The JSC had been requested to clarify the reasons it has already provided for refusing or failing to nominate advocate Jeremy Gauntlett SC for appointment to the High Court bench. This all seems to be a prelude to litigation to challenge the JSC’s decision.
There are three previous posts about this pressing and important matter:
- JSC’s scandalous failure to nominate leading advocate – 19 Oct 2012
- JSC may be challenged over selection process – 30 Oct 2012
- JSC assesses vices and virtues of judges – 8 Nov 2012
Franny Rabkin’s article JSC still facing threat of litigation over Gauntlett was first published in Business Day today and here are some random extracts.
IN AN attempt to “avoid litigation” Louis Harms, retired deputy president of the Supreme Court of Appeal, has again written to the Judicial Service Commission (JSC) for “clarity” on its reasons for not recommending top silk Jeremy Gauntlett for appointment to the Western Cape High Court.
The threat of litigation still hangs over the JSC, despite it giving reasons in response to a request from Judge Harms for its decision, and despite Mr Gauntlett confirming he would be available for an upcoming vacancy on the Constitutional Court.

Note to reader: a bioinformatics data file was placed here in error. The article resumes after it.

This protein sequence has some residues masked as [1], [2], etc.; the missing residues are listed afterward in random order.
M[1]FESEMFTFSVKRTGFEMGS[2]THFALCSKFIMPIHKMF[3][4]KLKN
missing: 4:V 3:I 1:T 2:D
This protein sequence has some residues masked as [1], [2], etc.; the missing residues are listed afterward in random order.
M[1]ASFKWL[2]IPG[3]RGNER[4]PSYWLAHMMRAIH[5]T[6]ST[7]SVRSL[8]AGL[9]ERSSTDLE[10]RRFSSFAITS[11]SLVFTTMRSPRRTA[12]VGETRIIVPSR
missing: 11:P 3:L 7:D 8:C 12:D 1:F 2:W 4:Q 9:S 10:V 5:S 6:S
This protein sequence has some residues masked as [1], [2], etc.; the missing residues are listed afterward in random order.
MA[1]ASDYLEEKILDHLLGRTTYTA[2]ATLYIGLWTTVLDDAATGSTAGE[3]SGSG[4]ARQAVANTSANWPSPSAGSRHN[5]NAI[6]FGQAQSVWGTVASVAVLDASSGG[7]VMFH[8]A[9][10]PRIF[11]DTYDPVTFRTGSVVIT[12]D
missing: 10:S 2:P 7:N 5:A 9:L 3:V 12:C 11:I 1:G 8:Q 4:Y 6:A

Nominations for a post on the Constitutional Court close on November 23. Judge Harms, who nominated Mr Gauntlett for the high court and warned the JSC that he found his nominee’s exclusion “irrational and therefore legally assailable”, said on Sunday that he had not yet decided whether he would end his interaction with the JSC. “I’ll decide once I have a response to my latest letter.”
Mr Gauntlett has twice been overlooked for appointment to the Constitutional Court.
“I think it is my duty to be available. Whether the JSC again unanimously considers me to be a fit and proper person, but (by majority) that it is again its duty not to appoint me, is for it to decide,” he said on Sunday.
Mr Gauntlett was referring to the JSC’s letter to Judge Harms last week. It said while all the candidates interviewed for the Cape bench last month were found to be fit and proper for appointment, some commissioners had doubts about whether Mr Gauntlett was sufficiently humble to be a judge or whether he had the right kind of “judicial temperament”.
Mr Cloete asked the JSC: “Our client wishes to know whether the reasons were issued by you with or without reference to all the members of the commission.”
These concerns appear to be shared by Mr Gauntlett. In an interview with the Sunday Times on Sunday, he said he “knew” the reasons were created after the event and that they were not circulated to members of the JSC. Judge Harms also sought clarity on the substantive reasons given by the JSC.
As to the JSC’s concern about Mr Gauntlett’s character, Mr Cloete asked the JSC to clarify “where, in its agreed and published formulation of required judicial attributes, ‘humility’ is mentioned”.
Mr Cloete asked the JSC to clarify if its approach was that appointments should reflect “diversity” or “representivity”. “This month’s census reports a ‘white’ population of some 8% of the total (some 4% of the total being white male)
“If ‘representivity’ is indeed applied by the JSC in appointments, is its target accordingly that no more than one of the 29 (Western Cape) judges should be white males?”